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Current Trends Tuberculosis Provisional Data -- United States, 1986

In 1986, a provisional total of 22,575 tuberculosis cases was reported to CDC. This was an increase of 374 cases (1.7%) over the 1985 final total of 22,201 cases (Figure 4). In 1986, the provisional incidence rate was 9.4/100,000 population, a 1.1% increase from the 1985 final rate of 9.3/100,000. Reported by: Div of Tuberculosis Control, Center for Prevention Svcs, CDC.

Editorial Note

Editorial Note: For the period 1982-1984, the incidence of tuberculosis declined an average of 1,706 cases (6.7%) a year. In 1985, this steadily downward trend halted when there was a decline of 54 cases (0.2%). The increase in cases in 1986 marks the first substantial rise in indigenous tuberculosis morbidity in the United States since 1953, when national reporting of tuberculosis was fully implemented.

While the reasons for this increase are not fully known, available evidence suggests that persons infected with both the human immunodeficiency virus (HIV) and the tubercle bacillus account for part of the change in morbidity (1-6). Matching of AIDS and tuberculosis registries in 24 states and four localities indicates that 645 (4.2%) of 15,181 patients with AIDS have also had tuberculosis. In addition, an increase in tuberculosis among minorities (4), the homeless, and persons born in foreign countries may be contributing to the overall increase in morbidity.

The impact of AIDS and HIV infection on tuberculosis morbidity in the United States would be better understood if all health departments would match AIDS and tuberculosis registries. Health departments should routinely offer HIV testing and counseling to patients with tuberculosis, and the confidentiality of results should be assured. Individuals with both HIV and tuberculous infection should be managed according to recently published guidelines (7).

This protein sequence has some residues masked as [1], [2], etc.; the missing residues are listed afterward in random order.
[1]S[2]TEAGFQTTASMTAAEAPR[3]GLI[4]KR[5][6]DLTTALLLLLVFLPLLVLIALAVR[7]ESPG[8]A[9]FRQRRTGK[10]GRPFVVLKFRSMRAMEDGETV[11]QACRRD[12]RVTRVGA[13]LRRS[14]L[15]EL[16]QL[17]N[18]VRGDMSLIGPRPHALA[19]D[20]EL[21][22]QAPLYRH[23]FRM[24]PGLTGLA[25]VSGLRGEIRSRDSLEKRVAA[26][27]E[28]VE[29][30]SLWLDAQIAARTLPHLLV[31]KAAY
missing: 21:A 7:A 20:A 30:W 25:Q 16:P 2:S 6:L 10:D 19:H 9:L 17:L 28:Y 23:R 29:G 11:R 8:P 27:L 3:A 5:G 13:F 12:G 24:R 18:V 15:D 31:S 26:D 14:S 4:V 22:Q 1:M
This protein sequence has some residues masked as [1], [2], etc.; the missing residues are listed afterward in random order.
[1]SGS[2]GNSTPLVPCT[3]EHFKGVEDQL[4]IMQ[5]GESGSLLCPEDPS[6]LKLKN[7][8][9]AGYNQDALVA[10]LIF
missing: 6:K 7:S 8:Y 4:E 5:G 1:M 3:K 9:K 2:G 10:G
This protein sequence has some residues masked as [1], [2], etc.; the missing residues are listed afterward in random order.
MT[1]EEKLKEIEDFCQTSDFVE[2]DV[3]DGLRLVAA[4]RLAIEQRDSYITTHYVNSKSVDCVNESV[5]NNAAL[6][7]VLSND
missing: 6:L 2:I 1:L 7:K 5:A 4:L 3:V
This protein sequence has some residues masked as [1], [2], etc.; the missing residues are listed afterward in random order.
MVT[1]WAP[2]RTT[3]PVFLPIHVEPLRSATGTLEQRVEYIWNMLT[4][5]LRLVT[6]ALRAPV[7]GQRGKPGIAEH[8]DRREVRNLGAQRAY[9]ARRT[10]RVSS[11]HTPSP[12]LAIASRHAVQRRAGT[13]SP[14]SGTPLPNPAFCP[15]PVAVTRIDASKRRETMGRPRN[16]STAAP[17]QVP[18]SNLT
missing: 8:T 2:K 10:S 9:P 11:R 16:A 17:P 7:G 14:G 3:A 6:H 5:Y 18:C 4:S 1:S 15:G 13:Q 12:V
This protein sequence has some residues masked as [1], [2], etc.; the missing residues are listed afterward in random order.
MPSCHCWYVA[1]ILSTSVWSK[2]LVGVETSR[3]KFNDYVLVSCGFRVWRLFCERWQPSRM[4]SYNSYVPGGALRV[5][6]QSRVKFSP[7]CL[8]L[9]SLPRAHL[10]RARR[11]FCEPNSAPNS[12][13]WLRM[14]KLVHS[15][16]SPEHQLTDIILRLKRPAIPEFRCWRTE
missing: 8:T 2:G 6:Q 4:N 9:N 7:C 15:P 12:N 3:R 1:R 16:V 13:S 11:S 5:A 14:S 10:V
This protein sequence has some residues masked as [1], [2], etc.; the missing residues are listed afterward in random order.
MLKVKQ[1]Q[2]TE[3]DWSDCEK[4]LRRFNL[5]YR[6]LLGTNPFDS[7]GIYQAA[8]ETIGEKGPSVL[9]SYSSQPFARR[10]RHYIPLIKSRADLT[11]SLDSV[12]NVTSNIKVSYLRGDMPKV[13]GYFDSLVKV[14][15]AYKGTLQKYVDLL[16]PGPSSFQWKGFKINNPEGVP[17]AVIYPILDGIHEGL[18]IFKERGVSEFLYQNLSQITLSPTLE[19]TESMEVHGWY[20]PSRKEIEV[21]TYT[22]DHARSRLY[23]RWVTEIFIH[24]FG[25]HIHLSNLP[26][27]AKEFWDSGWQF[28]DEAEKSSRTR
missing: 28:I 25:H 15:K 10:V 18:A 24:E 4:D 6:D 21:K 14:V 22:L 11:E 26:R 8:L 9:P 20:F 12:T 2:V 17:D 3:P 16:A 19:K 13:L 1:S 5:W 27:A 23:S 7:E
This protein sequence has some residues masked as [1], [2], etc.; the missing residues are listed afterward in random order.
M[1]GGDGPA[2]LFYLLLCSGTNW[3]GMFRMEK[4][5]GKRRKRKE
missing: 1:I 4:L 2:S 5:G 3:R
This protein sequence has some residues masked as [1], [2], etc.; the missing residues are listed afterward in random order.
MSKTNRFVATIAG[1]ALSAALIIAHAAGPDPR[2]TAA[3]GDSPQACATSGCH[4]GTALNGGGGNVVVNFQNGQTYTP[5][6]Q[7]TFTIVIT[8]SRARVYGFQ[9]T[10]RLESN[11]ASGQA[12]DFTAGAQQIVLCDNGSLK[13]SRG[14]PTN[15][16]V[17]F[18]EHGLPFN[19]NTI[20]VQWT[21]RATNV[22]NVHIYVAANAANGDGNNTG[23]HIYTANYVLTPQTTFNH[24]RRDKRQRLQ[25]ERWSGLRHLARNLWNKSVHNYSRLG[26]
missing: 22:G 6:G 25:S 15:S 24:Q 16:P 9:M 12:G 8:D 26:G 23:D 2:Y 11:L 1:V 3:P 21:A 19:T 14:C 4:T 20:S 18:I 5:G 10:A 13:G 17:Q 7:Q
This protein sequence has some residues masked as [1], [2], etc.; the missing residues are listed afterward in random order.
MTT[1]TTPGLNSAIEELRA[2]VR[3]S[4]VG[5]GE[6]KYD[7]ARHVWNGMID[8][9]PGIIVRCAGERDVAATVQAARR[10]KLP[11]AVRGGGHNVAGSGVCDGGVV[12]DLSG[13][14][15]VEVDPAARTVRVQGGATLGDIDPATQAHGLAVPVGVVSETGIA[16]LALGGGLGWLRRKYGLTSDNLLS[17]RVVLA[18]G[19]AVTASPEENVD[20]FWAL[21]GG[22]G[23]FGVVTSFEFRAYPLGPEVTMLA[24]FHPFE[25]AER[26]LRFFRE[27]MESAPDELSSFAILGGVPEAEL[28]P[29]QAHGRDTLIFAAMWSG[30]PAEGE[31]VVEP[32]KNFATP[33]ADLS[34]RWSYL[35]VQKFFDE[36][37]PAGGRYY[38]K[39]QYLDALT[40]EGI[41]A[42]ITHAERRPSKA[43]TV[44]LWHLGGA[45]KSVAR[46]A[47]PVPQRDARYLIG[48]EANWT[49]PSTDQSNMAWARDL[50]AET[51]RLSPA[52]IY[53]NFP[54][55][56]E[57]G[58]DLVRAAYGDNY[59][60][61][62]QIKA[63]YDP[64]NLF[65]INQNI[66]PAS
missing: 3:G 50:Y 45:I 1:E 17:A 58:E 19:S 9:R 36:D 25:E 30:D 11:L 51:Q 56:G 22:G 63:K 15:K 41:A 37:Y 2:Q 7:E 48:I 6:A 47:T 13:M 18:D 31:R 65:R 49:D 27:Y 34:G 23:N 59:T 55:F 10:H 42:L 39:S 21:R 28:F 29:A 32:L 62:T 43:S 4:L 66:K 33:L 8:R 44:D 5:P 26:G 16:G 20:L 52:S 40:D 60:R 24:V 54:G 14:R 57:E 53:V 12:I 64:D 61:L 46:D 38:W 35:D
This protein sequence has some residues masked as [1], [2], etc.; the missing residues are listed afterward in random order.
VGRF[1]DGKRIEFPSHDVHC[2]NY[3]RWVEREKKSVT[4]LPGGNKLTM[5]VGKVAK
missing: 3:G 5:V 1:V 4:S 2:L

1. CDC. Tuberculosis and acquired immunodeficiency syndrome--Florida. MMWR 1986;35:587-90.

  2. Stoneburner RL, Kristal A. Increasing tuberculosis incidence and its relationship to acquired immunodeficiency syndrome in New York City. Presented at the International Conference on the Acquired Immunodeficiency Syndrome (AIDS), Atlanta, Georgia, April 1985.

  3. CDC. Tuberculosis--United States, 1985--and the possible impact of human T-lymphotropic virus type III/lymphadenopathy-associated virus infection. MMWR 1986;35:74-6.

  4. CDC. Tuberculosis--United States, 1985. MMWR 1986;35:699-703.

  5. Chaisson RE, Theuer CP, Schecter GF, Rutherford GW, Echenberg DF, Hopewell PC. Clinical aspects of tuberculosis in AIDS patients: a population based study. Presented at the Second International Conference on the Acquired Immunodeficiency Syndrome (AIDS), Paris, France, June 1986.

  6. Sunderam G, McDonald RJ, Maniatis T, Oleske J, Kapila R, Reichman LB. Tuberculosis as a manifestation of the acquired immunodeficiency syndrome (AIDS). JAMA 1986;256:362-6.

  7. CDC. Diagnosis and management of mycobacterial infection and disease in persons with human T-lymphotropic virus type III/lymphadenopathy-associated virus infection. MMWR 1986;35:448-52.

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